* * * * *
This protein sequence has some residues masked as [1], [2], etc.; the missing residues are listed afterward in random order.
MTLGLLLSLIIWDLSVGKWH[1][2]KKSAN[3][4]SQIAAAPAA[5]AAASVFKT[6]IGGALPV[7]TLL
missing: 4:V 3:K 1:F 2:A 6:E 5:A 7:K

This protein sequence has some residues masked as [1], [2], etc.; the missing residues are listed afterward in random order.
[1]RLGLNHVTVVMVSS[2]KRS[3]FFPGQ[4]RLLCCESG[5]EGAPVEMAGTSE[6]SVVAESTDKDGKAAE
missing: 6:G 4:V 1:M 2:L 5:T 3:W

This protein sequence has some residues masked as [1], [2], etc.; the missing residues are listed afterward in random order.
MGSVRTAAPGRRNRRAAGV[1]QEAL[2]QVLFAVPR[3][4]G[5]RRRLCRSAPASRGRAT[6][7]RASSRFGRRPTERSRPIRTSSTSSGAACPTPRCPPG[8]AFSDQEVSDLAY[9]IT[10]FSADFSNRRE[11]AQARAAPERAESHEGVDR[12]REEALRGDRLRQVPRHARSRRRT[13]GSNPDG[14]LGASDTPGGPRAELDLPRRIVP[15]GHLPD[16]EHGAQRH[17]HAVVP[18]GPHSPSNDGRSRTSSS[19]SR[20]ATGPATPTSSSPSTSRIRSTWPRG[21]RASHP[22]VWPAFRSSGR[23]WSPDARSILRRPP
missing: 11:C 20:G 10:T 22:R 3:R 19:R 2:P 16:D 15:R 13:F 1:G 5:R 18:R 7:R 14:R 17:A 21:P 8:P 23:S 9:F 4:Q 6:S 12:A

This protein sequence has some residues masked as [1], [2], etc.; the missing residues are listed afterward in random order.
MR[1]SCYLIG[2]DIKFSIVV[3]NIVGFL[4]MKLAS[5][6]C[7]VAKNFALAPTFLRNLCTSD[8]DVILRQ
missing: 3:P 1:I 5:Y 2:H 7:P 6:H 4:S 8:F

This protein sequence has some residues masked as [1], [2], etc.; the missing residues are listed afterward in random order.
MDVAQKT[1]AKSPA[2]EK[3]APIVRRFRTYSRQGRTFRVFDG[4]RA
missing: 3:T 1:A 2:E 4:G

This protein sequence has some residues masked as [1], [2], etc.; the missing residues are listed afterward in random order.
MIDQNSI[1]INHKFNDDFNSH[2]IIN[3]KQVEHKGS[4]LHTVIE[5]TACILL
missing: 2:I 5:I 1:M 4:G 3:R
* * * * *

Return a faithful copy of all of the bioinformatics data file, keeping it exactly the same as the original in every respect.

This protein sequence has some residues masked as [1], [2], etc.; the missing residues are listed afterward in random order.
MTLGLLLSLIIWDLSVGKWH[1][2]KKSAN[3][4]SQIAAAPAA[5]AAASVFKT[6]IGGALPV[7]TLL
missing: 4:V 3:K 1:F 2:A 6:E 5:A 7:K

This protein sequence has some residues masked as [1], [2], etc.; the missing residues are listed afterward in random order.
[1]RLGLNHVTVVMVSS[2]KRS[3]FFPGQ[4]RLLCCESG[5]EGAPVEMAGTSE[6]SVVAESTDKDGKAAE
missing: 6:G 4:V 1:M 2:L 5:T 3:W

This protein sequence has some residues masked as [1], [2], etc.; the missing residues are listed afterward in random order.
MGSVRTAAPGRRNRRAAGV[1]QEAL[2]QVLFAVPR[3][4]G[5]RRRLCRSAPASRGRAT[6][7]RASSRFGRRPTERSRPIRTSSTSSGAACPTPRCPPG[8]AFSDQEVSDLAY[9]IT[10]FSADFSNRRE[11]AQARAAPERAESHEGVDR[12]REEALRGDRLRQVPRHARSRRRT[13]GSNPDG[14]LGASDTPGGPRAELDLPRRIVP[15]GHLPD[16]EHGAQRH[17]HAVVP[18]GPHSPSNDGRSRTSSS[19]SR[20]ATGPATPTSSSPSTSRIRSTWPRG[21]RASHP[22]VWPAFRSSGR[23]WSPDARSILRRPP
missing: 11:C 20:G 10:T 22:R 3:R 19:R 2:P 16:D 15:R 13:F 1:G 5:R 18:R 7:R 14:R 17:A 21:P 8:P 23:S 9:F 4:Q 6:S 12:A

This protein sequence has some residues masked as [1], [2], etc.; the missing residues are listed afterward in random order.
MR[1]SCYLIG[2]DIKFSIVV[3]NIVGFL[4]MKLAS[5][6]C[7]VAKNFALAPTFLRNLCTSD[8]DVILRQ
missing: 3:P 1:I 5:Y 2:H 7:P 6:H 4:S 8:F

This protein sequence has some residues masked as [1], [2], etc.; the missing residues are listed afterward in random order.
MDVAQKT[1]AKSPA[2]EK[3]APIVRRFRTYSRQGRTFRVFDG[4]RA
missing: 3:T 1:A 2:E 4:G

This protein sequence has some residues masked as [1], [2], etc.; the missing residues are listed afterward in random order.
MIDQNSI[1]INHKFNDDFNSH[2]IIN[3]KQVEHKGS[4]LHTVIE[5]TACILL
missing: 2:I 5:I 1:M 4:G 3:R